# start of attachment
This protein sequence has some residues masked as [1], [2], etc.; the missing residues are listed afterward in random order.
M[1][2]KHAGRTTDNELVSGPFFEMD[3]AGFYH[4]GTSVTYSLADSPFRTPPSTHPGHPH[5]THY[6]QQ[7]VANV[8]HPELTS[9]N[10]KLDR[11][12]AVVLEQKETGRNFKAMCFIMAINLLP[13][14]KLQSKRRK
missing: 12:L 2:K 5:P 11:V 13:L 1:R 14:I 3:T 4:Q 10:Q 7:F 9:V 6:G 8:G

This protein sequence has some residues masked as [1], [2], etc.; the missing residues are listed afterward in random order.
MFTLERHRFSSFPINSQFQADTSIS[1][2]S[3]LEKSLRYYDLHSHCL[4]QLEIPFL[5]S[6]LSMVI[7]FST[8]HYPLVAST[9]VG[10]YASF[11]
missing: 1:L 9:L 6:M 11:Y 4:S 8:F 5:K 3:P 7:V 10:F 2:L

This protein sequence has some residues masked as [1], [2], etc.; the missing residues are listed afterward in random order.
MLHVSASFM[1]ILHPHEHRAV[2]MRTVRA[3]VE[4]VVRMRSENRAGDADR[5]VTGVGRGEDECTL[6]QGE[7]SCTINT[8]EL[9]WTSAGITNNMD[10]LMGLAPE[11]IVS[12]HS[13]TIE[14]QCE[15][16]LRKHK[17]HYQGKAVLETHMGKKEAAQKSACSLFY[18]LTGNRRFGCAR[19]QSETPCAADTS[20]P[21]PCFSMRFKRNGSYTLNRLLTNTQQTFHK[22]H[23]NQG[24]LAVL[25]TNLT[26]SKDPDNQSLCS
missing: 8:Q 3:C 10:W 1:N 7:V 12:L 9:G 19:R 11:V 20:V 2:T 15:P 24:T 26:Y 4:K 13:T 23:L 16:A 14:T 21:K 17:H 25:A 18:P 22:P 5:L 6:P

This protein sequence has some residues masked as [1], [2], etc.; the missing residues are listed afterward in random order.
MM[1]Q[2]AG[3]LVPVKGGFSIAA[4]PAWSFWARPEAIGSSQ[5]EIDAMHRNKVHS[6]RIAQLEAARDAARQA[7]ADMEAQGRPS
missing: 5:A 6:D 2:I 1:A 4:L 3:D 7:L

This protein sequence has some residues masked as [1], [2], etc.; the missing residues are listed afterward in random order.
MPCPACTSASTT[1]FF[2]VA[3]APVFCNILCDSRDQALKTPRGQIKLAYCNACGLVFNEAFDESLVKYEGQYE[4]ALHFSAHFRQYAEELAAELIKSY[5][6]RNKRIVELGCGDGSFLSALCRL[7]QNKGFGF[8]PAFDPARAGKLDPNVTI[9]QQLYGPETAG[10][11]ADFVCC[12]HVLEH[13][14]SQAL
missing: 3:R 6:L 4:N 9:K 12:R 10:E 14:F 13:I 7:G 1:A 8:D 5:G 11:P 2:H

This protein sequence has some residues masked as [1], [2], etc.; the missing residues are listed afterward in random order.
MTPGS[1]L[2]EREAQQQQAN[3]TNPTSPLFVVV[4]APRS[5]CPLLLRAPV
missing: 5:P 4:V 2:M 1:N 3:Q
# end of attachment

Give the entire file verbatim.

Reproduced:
This protein sequence has some residues masked as [1], [2], etc.; the missing residues are listed afterward in random order.
M[1][2]KHAGRTTDNELVSGPFFEMD[3]AGFYH[4]GTSVTYSLADSPFRTPPSTHPGHPH[5]THY[6]QQ[7]VANV[8]HPELTS[9]N[10]KLDR[11][12]AVVLEQKETGRNFKAMCFIMAINLLP[13][14]KLQSKRRK
missing: 12:L 2:K 5:P 11:V 13:L 1:R 14:I 3:T 4:Q 10:Q 7:F 9:V 6:G 8:G

This protein sequence has some residues masked as [1], [2], etc.; the missing residues are listed afterward in random order.
MFTLERHRFSSFPINSQFQADTSIS[1][2]S[3]LEKSLRYYDLHSHCL[4]QLEIPFL[5]S[6]LSMVI[7]FST[8]HYPLVAST[9]VG[10]YASF[11]
missing: 1:L 9:L 6:M 11:Y 4:S 8:F 5:K 3:P 7:V 10:F 2:L

This protein sequence has some residues masked as [1], [2], etc.; the missing residues are listed afterward in random order.
MLHVSASFM[1]ILHPHEHRAV[2]MRTVRA[3]VE[4]VVRMRSENRAGDADR[5]VTGVGRGEDECTL[6]QGE[7]SCTINT[8]EL[9]WTSAGITNNMD[10]LMGLAPE[11]IVS[12]HS[13]TIE[14]QCE[15][16]LRKHK[17]HYQGKAVLETHMGKKEAAQKSACSLFY[18]LTGNRRFGCAR[19]QSETPCAADTS[20]P[21]PCFSMRFKRNGSYTLNRLLTNTQQTFHK[22]H[23]NQG[24]LAVL[25]TNLT[26]SKDPDNQSLCS
missing: 8:Q 3:C 10:W 1:N 7:V 12:L 9:G 19:R 11:V 20:V 2:T 15:P 24:T 26:Y 4:K 13:T 23:L 16:A 14:T 21:K 17:H 25:A 18:P 22:P 5:L 6:P

This protein sequence has some residues masked as [1], [2], etc.; the missing residues are listed afterward in random order.
MM[1]Q[2]AG[3]LVPVKGGFSIAA[4]PAWSFWARPEAIGSSQ[5]EIDAMHRNKVHS[6]RIAQLEAARDAARQA[7]ADMEAQGRPS
missing: 5:A 6:D 2:I 1:A 4:L 3:D 7:L

This protein sequence has some residues masked as [1], [2], etc.; the missing residues are listed afterward in random order.
MPCPACTSASTT[1]FF[2]VA[3]APVFCNILCDSRDQALKTPRGQIKLAYCNACGLVFNEAFDESLVKYEGQYE[4]ALHFSAHFRQYAEELAAELIKSY[5][6]RNKRIVELGCGDGSFLSALCRL[7]QNKGFGF[8]PAFDPARAGKLDPNVTI[9]QQLYGPETAG[10][11]ADFVCC[12]HVLEH[13][14]SQAL
missing: 3:R 6:L 4:N 9:K 12:R 10:E 14:F 13:I 7:G 1:A 8:D 5:G 11:P 2:H

This protein sequence has some residues masked as [1], [2], etc.; the missing residues are listed afterward in random order.
MTPGS[1]L[2]EREAQQQQAN[3]TNPTSPLFVVV[4]APRS[5]CPLLLRAPV
missing: 5:P 4:V 2:M 1:N 3:Q